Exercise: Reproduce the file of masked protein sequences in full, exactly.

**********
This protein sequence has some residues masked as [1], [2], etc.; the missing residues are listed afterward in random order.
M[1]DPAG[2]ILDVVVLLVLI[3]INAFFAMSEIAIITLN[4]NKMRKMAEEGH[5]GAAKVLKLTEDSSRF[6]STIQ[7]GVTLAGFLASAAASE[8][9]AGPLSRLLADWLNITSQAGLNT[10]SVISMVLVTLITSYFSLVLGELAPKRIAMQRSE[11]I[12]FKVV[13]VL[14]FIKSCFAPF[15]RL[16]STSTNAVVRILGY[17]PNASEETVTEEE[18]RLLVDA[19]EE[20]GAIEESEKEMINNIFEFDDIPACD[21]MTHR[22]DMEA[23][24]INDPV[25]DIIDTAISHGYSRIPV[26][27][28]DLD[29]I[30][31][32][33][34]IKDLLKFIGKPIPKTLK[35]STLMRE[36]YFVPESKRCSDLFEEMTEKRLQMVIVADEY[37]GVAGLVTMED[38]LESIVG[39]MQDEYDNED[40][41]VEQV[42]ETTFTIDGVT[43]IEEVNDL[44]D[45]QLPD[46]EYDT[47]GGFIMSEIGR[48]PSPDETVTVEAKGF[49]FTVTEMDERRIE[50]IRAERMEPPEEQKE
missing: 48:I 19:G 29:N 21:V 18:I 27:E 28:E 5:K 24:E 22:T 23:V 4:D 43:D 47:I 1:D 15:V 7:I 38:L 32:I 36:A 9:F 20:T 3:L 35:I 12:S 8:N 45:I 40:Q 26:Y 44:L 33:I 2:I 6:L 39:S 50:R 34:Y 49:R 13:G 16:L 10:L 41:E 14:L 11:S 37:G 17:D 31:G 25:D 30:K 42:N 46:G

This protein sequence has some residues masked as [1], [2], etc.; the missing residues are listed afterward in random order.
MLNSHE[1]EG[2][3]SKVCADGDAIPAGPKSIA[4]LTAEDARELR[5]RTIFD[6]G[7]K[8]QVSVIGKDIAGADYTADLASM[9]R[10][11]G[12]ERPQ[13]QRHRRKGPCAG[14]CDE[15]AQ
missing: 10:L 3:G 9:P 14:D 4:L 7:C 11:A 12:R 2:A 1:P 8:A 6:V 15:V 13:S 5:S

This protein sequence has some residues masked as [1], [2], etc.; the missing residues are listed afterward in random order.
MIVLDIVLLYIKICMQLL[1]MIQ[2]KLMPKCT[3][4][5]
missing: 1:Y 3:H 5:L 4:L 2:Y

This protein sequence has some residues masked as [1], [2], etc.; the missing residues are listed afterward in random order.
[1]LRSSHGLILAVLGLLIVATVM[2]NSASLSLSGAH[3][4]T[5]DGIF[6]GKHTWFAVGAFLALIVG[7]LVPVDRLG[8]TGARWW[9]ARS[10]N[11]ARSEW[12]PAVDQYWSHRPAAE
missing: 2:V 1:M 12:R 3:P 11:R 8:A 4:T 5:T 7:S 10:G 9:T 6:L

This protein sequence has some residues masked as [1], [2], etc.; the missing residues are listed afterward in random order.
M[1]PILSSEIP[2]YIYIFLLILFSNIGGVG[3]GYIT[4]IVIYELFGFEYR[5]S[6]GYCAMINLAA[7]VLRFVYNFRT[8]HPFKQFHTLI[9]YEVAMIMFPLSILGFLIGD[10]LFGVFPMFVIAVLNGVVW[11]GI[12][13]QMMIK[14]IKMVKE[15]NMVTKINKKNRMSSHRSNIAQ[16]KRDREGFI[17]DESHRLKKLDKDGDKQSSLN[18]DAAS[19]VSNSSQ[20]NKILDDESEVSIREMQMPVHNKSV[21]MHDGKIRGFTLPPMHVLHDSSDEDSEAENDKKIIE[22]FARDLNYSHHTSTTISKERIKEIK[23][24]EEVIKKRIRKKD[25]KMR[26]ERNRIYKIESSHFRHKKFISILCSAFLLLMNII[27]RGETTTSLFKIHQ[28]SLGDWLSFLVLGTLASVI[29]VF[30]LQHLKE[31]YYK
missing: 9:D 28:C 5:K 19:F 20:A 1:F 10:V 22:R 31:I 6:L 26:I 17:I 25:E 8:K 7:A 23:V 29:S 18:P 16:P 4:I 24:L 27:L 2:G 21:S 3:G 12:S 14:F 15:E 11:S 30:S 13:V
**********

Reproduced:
This protein sequence has some residues masked as [1], [2], etc.; the missing residues are listed afterward in random order.
M[1]DPAG[2]ILDVVVLLVLI[3]INAFFAMSEIAIITLN[4]NKMRKMAEEGH[5]GAAKVLKLTEDSSRF[6]STIQ[7]GVTLAGFLASAAASE[8][9]AGPLSRLLADWLNITSQAGLNT[10]SVISMVLVTLITSYFSLVLGELAPKRIAMQRSE[11]I[12]FKVV[13]VL[14]FIKSCFAPF[15]RL[16]STSTNAVVRILGY[17]PNASEETVTEEE[18]RLLVDA[19]EE[20]GAIEESEKEMINNIFEFDDIPACD[21]MTHR[22]DMEA[23][24]INDPV[25]DIIDTAISHGYSRIPV[26][27][28]DLD[29]I[30][31][32][33][34]IKDLLKFIGKPIPKTLK[35]STLMRE[36]YFVPESKRCSDLFEEMTEKRLQMVIVADEY[37]GVAGLVTMED[38]LESIVG[39]MQDEYDNED[40][41]VEQV[42]ETTFTIDGVT[43]IEEVNDL[44]D[45]QLPD[46]EYDT[47]GGFIMSEIGR[48]PSPDETVTVEAKGF[49]FTVTEMDERRIE[50]IRAERMEPPEEQKE
missing: 48:I 19:G 29:N 21:V 18:I 27:E 28:E 5:K 24:E 22:T 23:V 4:D 43:D 47:I 1:D 15:V 7:I 38:L 32:I 36:A 9:F 20:T 3:L 35:I 12:S 8:N 45:I 40:Q 26:Y 44:L 33:I 2:I 6:L 39:S 50:R 34:Y 49:R 13:G 16:L 10:L 41:E 14:L 11:S 37:G 17:D 31:G 25:D 30:K 42:N 46:G

This protein sequence has some residues masked as [1], [2], etc.; the missing residues are listed afterward in random order.
MLNSHE[1]EG[2][3]SKVCADGDAIPAGPKSIA[4]LTAEDARELR[5]RTIFD[6]G[7]K[8]QVSVIGKDIAGADYTADLASM[9]R[10][11]G[12]ERPQ[13]QRHRRKGPCAG[14]CDE[15]AQ
missing: 10:L 3:G 9:P 14:D 4:L 7:C 11:A 12:R 2:A 1:P 8:A 6:V 15:V 13:S 5:S

This protein sequence has some residues masked as [1], [2], etc.; the missing residues are listed afterward in random order.
MIVLDIVLLYIKICMQLL[1]MIQ[2]KLMPKCT[3][4][5]
missing: 1:Y 3:H 5:L 4:L 2:Y

This protein sequence has some residues masked as [1], [2], etc.; the missing residues are listed afterward in random order.
[1]LRSSHGLILAVLGLLIVATVM[2]NSASLSLSGAH[3][4]T[5]DGIF[6]GKHTWFAVGAFLALIVG[7]LVPVDRLG[8]TGARWW[9]ARS[10]N[11]ARSEW[12]PAVDQYWSHRPAAE
missing: 2:V 1:M 12:R 3:P 11:R 8:A 4:T 5:T 7:S 10:G 9:T 6:L

This protein sequence has some residues masked as [1], [2], etc.; the missing residues are listed afterward in random order.
M[1]PILSSEIP[2]YIYIFLLILFSNIGGVG[3]GYIT[4]IVIYELFGFEYR[5]S[6]GYCAMINLAA[7]VLRFVYNFRT[8]HPFKQFHTLI[9]YEVAMIMFPLSILGFLIGD[10]LFGVFPMFVIAVLNGVVW[11]GI[12][13]QMMIK[14]IKMVKE[15]NMVTKINKKNRMSSHRSNIAQ[16]KRDREGFI[17]DESHRLKKLDKDGDKQSSLN[18]DAAS[19]VSNSSQ[20]NKILDDESEVSIREMQMPVHNKSV[21]MHDGKIRGFTLPPMHVLHDSSDEDSEAENDKKIIE[22]FARDLNYSHHTSTTISKERIKEIK[23][24]EEVIKKRIRKKD[25]KMR[26]ERNRIYKIESSHFRHKKFISILCSAFLLLMNII[27]RGETTTSLFKIHQ[28]SLGDWLSFLVLGTLASVI[29]VF[30]LQHLKE[31]YYK
missing: 9:D 28:C 5:K 19:F 20:A 1:F 10:V 22:R 31:I 6:L 26:I 17:I 25:E 8:K 7:A 23:V 29:S 18:P 16:P 4:I 24:L 27:L 2:G 21:S 3:G 12:S 14:F 15:E 11:S 30:S 13:V